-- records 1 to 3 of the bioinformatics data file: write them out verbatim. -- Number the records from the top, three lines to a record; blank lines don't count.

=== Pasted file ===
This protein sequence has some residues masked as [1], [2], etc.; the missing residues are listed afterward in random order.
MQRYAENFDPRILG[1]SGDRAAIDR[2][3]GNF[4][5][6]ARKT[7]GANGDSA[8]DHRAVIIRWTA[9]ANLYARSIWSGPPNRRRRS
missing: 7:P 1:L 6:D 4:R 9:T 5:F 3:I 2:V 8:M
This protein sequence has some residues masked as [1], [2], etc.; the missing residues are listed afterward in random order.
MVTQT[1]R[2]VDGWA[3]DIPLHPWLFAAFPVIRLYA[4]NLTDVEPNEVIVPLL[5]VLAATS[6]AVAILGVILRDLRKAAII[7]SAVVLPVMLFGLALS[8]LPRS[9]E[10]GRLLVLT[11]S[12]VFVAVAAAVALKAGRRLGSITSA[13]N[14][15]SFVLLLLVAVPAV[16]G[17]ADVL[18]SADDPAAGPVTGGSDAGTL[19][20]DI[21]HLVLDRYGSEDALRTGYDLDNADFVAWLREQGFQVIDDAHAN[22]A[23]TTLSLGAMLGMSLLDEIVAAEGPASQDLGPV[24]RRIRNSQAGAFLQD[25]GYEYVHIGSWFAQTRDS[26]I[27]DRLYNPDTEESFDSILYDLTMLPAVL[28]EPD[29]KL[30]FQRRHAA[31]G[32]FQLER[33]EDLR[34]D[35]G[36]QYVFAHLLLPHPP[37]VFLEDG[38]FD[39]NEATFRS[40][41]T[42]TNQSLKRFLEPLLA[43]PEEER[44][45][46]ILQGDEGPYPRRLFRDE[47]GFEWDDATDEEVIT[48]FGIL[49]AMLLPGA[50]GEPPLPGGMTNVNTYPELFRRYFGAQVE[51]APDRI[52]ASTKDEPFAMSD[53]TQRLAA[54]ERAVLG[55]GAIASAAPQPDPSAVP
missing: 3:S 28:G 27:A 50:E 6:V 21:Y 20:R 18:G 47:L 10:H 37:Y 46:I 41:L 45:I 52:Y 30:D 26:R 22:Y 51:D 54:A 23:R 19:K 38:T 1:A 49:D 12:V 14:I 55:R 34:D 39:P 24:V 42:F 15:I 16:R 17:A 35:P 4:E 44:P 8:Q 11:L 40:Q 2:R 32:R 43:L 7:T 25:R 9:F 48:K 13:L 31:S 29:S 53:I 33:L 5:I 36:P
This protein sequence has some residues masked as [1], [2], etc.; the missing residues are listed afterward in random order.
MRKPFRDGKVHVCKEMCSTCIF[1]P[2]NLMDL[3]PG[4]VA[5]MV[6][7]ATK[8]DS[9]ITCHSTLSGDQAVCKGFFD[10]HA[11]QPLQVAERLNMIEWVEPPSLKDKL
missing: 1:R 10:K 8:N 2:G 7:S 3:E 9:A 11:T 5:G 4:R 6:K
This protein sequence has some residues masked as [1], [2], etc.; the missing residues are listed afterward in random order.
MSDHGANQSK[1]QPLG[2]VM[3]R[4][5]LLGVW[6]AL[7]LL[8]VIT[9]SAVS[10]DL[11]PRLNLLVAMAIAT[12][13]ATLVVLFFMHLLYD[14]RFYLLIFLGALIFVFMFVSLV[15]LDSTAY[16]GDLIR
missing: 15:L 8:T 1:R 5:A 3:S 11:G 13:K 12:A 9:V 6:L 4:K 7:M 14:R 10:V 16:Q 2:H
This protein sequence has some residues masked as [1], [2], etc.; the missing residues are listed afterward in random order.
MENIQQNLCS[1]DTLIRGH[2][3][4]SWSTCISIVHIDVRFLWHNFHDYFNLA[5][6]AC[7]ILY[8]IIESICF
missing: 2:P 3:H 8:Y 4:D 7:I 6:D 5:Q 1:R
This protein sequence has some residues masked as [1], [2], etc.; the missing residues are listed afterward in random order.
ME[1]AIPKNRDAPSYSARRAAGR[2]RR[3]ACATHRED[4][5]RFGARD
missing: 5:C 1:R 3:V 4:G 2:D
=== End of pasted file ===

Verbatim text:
This protein sequence has some residues masked as [1], [2], etc.; the missing residues are listed afterward in random order.
MQRYAENFDPRILG[1]SGDRAAIDR[2][3]GNF[4][5][6]ARKT[7]GANGDSA[8]DHRAVIIRWTA[9]ANLYARSIWSGPPNRRRRS
missing: 7:P 1:L 6:D 4:R 9:T 5:F 3:I 2:V 8:M
This protein sequence has some residues masked as [1], [2], etc.; the missing residues are listed afterward in random order.
MVTQT[1]R[2]VDGWA[3]DIPLHPWLFAAFPVIRLYA[4]NLTDVEPNEVIVPLL[5]VLAATS[6]AVAILGVILRDLRKAAII[7]SAVVLPVMLFGLALS[8]LPRS[9]E[10]GRLLVLT[11]S[12]VFVAVAAAVALKAGRRLGSITSA[13]N[14][15]SFVLLLLVAVPAV[16]G[17]ADVL[18]SADDPAAGPVTGGSDAGTL[19][20]DI[21]HLVLDRYGSEDALRTGYDLDNADFVAWLREQGFQVIDDAHAN[22]A[23]TTLSLGAMLGMSLLDEIVAAEGPASQDLGPV[24]RRIRNSQAGAFLQD[25]GYEYVHIGSWFAQTRDS[26]I[27]DRLYNPDTEESFDSILYDLTMLPAVL[28]EPD[29]KL[30]FQRRHAA[31]G[32]FQLER[33]EDLR[34]D[35]G[36]QYVFAHLLLPHPP[37]VFLEDG[38]FD[39]NEATFRS[40][41]T[42]TNQSLKRFLEPLLA[43]PEEER[44][45][46]ILQGDEGPYPRRLFRDE[47]GFEWDDATDEEVIT[48]FGIL[49]AMLLPGA[50]GEPPLPGGMTNVNTYPELFRRYFGAQVE[51]APDRI[52]ASTKDEPFAMSD[53]TQRLAA[54]ERAVLG[55]GAIASAAPQPDPSAVP
missing: 3:S 28:G 27:A 50:E 6:V 21:Y 20:R 18:G 47:L 10:H 37:Y 46:I 41:L 45:I 52:Y 30:D 26:R 22:Y 51:D 54:A 23:R 19:K 38:T 1:A 49:D 12:V 14:I 55:R 34:D 39:P 24:V 42:F 15:I 16:R 17:A 35:P 4:E 44:P 8:Q 11:L 40:Q 2:R 32:R 43:L 7:T 25:R 9:F 48:K 13:L 31:S 29:S 53:I 33:L 5:I 36:P
This protein sequence has some residues masked as [1], [2], etc.; the missing residues are listed afterward in random order.
MRKPFRDGKVHVCKEMCSTCIF[1]P[2]NLMDL[3]PG[4]VA[5]MV[6][7]ATK[8]DS[9]ITCHSTLSGDQAVCKGFFD[10]HA[11]QPLQVAERLNMIEWVEPPSLKDKL
missing: 1:R 10:K 8:N 2:G 7:S 3:E 9:A 11:T 5:G 4:R 6:K